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Bonne fête, Internet!

Une tranche de gâteau de fête dans une assiette avec couverts

Saviez-vous que la première page Web célébrait son 25e anniversaire le 23 août dernier? Comme tant d’autres, notre collègue Kevin McCann, associé de NATIONAL dans l’Atlantique, adore l’Internet. Ayant lui-même travaillé comme développeur durant les grandes années précédant et suivant l’éclatement de la bulle Internet, Kevin est un véritable passionné qui vous parlerait de Web et de société toute la journée si on lui en donnait l’occasion. Donc en célébration de cet anniversaire important, nous avons décidé de le laisser exprimer librement tout l’amour qu’il ressent pour les sites Web. (Le billet est en anglais.)


Kevin McCann, partner in our Atlantic offices, loves the Internet. He was once a full-time developer during the dot com boom and bust and will generally talk about the web and society all day if you let him.

He wrote this on August 23rd, Internaut Day, the 25th anniversary of the first web page.


You started innocently enough. A single screen, white background, text, a few links. You didn’t even have any meta data. You had the kinetic energy of an atom bomb but most of us went about our business, unaware of what just happened.

Truly you underachieved in the beginning; just another way to display words and pictures. Enhanced MS Word (or WordPerfect) documents, benignly hinting at greater things with the amazing hyper-link, and phrases like “structured data”. That was the key, for those who were really paying attention. But the foreshadowing was lost.

When the wars started, we began to really miss the point. Browsers, your paleo-container, surged in an arms race. Netscape, Altavista, AOL, Internet Explorer. An industry exploded overnight, mimicking what we’ve done with other new technologies: Betamax vs. VHS, 8-Tracks vs. albums. Mosaic, Opera, Navigator, Mozilla. Who would be your tamer? For a dark age, this was what mattered most.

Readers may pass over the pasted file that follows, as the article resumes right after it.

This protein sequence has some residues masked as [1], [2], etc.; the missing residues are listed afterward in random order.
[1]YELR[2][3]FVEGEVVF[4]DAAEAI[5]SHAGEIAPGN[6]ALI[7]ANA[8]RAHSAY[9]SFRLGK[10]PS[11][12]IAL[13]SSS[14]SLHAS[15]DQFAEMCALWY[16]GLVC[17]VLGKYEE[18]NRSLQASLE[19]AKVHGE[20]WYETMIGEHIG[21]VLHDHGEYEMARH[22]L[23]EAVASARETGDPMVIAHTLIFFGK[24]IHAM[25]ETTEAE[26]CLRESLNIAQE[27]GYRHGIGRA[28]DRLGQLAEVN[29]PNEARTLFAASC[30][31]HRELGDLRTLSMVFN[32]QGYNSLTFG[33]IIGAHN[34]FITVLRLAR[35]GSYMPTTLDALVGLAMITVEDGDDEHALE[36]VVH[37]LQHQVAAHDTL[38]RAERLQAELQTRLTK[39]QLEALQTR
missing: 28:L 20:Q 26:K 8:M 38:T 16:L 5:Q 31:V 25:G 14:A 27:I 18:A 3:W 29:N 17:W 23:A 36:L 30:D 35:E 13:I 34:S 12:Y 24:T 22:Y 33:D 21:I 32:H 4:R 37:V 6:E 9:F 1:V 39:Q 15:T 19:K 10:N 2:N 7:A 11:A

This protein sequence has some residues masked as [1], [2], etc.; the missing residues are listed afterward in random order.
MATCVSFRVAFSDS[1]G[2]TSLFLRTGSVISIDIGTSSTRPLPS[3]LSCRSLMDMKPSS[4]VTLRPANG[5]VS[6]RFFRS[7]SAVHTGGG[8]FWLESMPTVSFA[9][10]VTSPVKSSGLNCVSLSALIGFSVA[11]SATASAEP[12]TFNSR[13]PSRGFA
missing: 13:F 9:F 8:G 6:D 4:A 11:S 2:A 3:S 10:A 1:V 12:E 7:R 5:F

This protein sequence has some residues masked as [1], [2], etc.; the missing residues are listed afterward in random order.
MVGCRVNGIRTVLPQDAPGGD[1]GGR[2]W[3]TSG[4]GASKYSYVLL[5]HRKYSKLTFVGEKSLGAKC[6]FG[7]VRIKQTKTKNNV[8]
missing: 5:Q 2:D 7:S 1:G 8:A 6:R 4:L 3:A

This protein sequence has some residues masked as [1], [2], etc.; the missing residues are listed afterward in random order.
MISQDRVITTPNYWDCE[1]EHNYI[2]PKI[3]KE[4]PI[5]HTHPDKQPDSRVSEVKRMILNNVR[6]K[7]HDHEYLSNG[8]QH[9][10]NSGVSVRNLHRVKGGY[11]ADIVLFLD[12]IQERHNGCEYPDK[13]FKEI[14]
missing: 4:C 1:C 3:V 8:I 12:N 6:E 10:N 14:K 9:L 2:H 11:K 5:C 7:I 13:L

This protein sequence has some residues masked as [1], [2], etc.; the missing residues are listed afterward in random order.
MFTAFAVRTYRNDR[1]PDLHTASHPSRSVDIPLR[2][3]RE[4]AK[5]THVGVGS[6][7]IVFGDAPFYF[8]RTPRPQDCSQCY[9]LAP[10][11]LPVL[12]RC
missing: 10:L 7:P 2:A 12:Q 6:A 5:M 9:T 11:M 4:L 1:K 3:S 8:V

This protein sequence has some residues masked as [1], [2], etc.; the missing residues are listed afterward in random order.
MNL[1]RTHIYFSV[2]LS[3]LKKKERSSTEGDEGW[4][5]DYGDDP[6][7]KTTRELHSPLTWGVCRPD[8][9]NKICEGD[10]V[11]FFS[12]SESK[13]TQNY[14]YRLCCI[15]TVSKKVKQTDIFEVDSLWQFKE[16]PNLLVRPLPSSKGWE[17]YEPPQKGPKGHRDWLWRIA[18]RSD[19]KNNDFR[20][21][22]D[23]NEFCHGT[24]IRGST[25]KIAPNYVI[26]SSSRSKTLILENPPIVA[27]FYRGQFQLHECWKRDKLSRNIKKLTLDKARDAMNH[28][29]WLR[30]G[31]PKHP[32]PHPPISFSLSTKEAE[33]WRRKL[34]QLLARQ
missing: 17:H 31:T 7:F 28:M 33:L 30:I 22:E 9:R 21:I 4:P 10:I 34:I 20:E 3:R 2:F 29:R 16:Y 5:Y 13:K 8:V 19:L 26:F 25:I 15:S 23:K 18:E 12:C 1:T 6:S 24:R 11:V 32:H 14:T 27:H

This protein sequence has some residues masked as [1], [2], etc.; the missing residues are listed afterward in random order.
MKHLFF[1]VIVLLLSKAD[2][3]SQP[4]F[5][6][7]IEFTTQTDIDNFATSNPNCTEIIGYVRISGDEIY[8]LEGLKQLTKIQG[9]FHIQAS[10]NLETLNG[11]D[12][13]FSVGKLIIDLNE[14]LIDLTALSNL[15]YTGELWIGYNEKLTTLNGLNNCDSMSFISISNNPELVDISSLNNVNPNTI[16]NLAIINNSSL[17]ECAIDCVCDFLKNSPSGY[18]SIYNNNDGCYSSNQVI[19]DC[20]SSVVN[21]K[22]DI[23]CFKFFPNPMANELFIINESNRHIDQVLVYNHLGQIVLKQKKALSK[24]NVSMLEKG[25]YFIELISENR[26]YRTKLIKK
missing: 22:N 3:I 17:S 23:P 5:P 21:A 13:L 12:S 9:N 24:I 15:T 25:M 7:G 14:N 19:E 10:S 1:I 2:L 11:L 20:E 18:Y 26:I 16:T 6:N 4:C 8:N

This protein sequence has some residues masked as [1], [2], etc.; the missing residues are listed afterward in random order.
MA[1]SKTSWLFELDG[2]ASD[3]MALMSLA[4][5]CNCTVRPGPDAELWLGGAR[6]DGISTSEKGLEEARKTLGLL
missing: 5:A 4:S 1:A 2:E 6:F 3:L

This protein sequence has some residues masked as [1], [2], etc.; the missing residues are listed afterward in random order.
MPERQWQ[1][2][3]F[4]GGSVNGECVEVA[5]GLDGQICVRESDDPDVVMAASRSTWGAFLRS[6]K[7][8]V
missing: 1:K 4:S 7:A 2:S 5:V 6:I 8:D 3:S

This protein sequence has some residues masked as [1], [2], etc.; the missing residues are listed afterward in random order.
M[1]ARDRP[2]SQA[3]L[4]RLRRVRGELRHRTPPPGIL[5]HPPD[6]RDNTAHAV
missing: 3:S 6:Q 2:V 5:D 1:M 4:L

Then epiphany landed: we were thinking too small. Just like documents could be connected, people could be connected too. You were pure information, a thousand times better than a Nielsen rating, so much bigger than a browser. Because you (at your best) followed standards and patterns (thank you W3C), you could be searched, matched, mined. You could be parsed and crawled. You could collect data just as much as you could present it. You started to resemble your potential, an undiscovered Michael Jordan making his first layup.

More of us got the point: there was no barrier to publishing. Blogging was our printing press. Markets became conversations, and old hierarchies that had existed for centuries were tipped on their side. Everyone was media.

Social media. The power of documents linking together became the power of people linking together. Friends, connections, pokes, likes, followers, interactions, shares. Every digital twitch a data point collected, sold, analyzed, clustered, remixed, look-a-liked, mined. A marketer’s dream, a researcher’s nirvana, adrenaline for democratic movements, a revolution for capitalism. E-commerce, micro-loans, crowd-funding, micro-targeting, drip automation. Every one an influencer in their own network. Virality is aspirational. Celebrity totally achievable.

And social is now old hat in 2016, your 25th year, just a toddler in hypertext years. You made it easy for anyone to create content, so everyone did (even unintentionally), each of us our own NYTimes every single day. Your known world is over 5 billion pages strong and counting. Necessity the mother of invention, we need artificial intelligence just to understand you. Algorithms creating algorithms, fractals of ones and zeroes. We see the rise of profound pattern recognition, our own behavioural data a mirror back on our true selves. We see the Internet of Things. We see a million posts a second. We see a luxury that’s become a necessity, oxygen of the economy, innate and habitual now, changing how we think, act, talk, love, live.

I can’t wait until you turn 50.